Editor's Note: Anthony J. Badger is Paul Mellon Professor of American History at Cambridge University and Master of Clare College. He is the author of "FDR: The First Hundred Days," "North Carolina and the New Deal" and "The New Deal: The Depression Years, 1933 --1940."
Anthony Badger says Barack Obama's administration could learn lessons from the New Deal.
CAMBRIDGE, England (CNN) -- Students here in Cambridge watched in horror in September 2005 as they saw lines of desperate people snaked round the convention center and the Superdome in New Orleans after Hurricane Katrina.
In the past couple of months, they watched with admiration the lines outside polling stations both on Election Day and in the early voting states. They found it difficult to imagine that voters in Britain would be prepared to queue for hours to vote.
No American election in recent history has aroused such interest in Britain among old and young alike. Partly, this is the result of the compelling drama of the long drawn-out primary battles, partly the result of the feeling that, whichever candidate was elected, there would be an end to the "arrogant unilateralism" (Robert McNamara's phrase in Cambridge in 2002) of U.S. foreign policy.
Partly, of course, it was the powerful narrative of an African-American running for the White House. Each August I teach 35 American high school teachers about the civil rights movement for the Gilder Lehrman Institute of American History in the far-removed historic buildings of Clare College. This year they reported their students were unprecedentedly enthusiastic about both Barack Obama and the political process.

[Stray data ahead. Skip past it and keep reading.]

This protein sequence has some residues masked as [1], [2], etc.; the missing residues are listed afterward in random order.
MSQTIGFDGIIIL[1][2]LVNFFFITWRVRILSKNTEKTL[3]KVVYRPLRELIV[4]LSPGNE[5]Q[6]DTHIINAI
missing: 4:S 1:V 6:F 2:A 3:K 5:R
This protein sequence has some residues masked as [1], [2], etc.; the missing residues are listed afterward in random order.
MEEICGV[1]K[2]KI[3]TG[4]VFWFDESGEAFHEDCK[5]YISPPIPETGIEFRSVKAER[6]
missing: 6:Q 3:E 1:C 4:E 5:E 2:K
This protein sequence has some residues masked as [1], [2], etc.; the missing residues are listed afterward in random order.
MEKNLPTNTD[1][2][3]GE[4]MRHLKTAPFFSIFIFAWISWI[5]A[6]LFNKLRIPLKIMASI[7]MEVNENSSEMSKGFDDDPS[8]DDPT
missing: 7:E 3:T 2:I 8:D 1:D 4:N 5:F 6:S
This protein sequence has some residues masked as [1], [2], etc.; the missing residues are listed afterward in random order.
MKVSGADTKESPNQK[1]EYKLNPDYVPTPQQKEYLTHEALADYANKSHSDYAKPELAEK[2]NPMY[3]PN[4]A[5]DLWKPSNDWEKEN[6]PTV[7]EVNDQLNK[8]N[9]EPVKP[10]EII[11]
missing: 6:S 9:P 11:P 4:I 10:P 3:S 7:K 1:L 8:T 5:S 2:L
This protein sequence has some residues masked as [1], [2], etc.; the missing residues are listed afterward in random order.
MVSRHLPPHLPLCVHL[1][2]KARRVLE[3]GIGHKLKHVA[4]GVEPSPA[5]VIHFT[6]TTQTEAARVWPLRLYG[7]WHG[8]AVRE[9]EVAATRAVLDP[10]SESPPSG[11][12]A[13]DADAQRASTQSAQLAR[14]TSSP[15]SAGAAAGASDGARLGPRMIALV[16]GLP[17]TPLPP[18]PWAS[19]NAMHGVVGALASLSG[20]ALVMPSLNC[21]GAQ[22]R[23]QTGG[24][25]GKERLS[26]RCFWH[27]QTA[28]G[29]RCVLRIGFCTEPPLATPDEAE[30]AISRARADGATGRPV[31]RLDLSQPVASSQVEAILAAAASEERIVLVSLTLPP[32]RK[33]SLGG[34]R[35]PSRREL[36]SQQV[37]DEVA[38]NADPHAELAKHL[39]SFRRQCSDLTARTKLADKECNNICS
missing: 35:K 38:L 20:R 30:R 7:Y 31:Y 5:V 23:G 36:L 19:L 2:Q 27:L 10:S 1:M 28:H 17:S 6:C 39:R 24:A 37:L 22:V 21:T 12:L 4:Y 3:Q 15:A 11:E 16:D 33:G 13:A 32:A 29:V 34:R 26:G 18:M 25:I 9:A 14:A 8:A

I expressed deep skepticism that an African-American candidate could win a southern state. They had more faith in southern voters and they were right and I was wrong. As I have told British audiences, it was a stunning achievement for an African-American candidate to carry Virginia for the Democrats when three white southerners -- Jimmy Carter, Bill Clinton and Al Gore -- failed to do so.
Now that President-elect Obama is preparing to take office, I was interested to hear he is reading about President Franklin Delano Roosevelt's first 100 days in office.
The situations in 1933 and 2009 do have similarities. In both cases, there is a discredited outgoing administration, a financial crisis, a lame-duck Congress which finds it difficult to act, a new President who is a talented communicator and has a popular election victory and large congressional majorities.
But 1933 was also very different from the situation that will face Obama in January. The Depression had been going on for four years. Between a quarter and a third of the industrial workforce was out of work. Farmers, who were a third of the workforce then, were desperate.
There were none of the stabilizers that exist now to protect ordinary Americans: no bank deposit insurance, no social security and the welfare and relief resources of private charities and local and state governments were exhausted.